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Redefining success: an overachiever's view

My Planning 10 teacher taught the students in my class how to answer interview questions this year, but there was one question that particularly stood out to me: “Do you consider yourself successful?”

These days, I’m involved in so many projects that everything I do seems ordinary to me. The average Canadian male teenager watches 2.6 hours of television a day, said Statistics Canada. I’m an exception to that; I always seem to be busy doing something I love, and I sometimes don’t even realize how much work I’m doing because I’ve acclimatized to everything.


For many of my peers, it seems as if much of the work I do can be quite serious. I’ll be doing science research at the University of British Columbia one day, and covering a festival in Vancouver the next with a media pass. I’m “only 15 years old,” as some of my acquaintances put it. But really, I just do what I love.

And yet, I still find that my greatest achievements are actually the smaller things I’ve gained. I know when to say no – when to smile and when to laugh – and I have great relationships with everybody around me. I’ve found balance in my life, with my school, family and extracurricular activities.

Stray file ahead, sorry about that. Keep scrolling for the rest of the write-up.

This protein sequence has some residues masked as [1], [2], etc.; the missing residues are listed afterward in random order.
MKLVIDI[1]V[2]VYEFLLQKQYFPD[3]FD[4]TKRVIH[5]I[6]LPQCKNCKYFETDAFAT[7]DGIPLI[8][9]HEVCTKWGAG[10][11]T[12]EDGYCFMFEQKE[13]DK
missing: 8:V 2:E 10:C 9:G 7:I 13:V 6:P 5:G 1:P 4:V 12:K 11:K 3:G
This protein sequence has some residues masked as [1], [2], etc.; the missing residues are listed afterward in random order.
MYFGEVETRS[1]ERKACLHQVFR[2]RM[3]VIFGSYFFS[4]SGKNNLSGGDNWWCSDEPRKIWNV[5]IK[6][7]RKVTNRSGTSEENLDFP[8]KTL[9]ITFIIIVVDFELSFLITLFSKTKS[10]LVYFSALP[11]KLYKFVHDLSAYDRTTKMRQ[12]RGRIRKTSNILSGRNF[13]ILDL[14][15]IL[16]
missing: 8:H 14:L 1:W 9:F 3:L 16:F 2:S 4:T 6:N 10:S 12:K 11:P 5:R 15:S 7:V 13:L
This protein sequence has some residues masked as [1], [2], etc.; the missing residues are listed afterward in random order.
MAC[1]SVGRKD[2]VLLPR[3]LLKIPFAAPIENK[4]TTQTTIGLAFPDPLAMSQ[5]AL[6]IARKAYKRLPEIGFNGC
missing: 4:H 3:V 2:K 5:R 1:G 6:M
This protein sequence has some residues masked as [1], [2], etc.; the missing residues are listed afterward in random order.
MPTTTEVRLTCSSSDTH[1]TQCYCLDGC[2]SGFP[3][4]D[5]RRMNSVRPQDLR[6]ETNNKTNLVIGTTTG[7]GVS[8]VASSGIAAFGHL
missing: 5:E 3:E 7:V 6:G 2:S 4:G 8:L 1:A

For me, these things are some of my best achievements because without balance, I wouldn’t be able to do anything and be happy. As Henri Frederic Amiel once said, “Learn to limit yourself; to content yourself with some definite work; dare to be what you are and learn to resign with a good grace all that you are not.”

Sometimes, you just have to realize that you are a human being. Live, laugh, love.

Having worked with an international organization like the United Nations as a teen or being the top student is nowhere as important as recognizing and believing in yourself, eating healthy and getting enough sleep. A good friend and teacher of mine always told me that I tend to put others before myself; I still do, but I’ve also started to look after myself –- if you don’t, how will you still be able to enjoy life?

The things that I actually take pride in are the seemingly insignificant things in life: random acts of kindness and charity. I like donating change to United Gospel Mission, saying thank you to people who help others and exchanging stories with people. Making others happy makes me happy.

Now do I completely comprehend what “success” means? I’ve done quite a lot in my short life, but perhaps my finest achievement was when I realized that I’d found a sense of balance -– the liberty to be myself.


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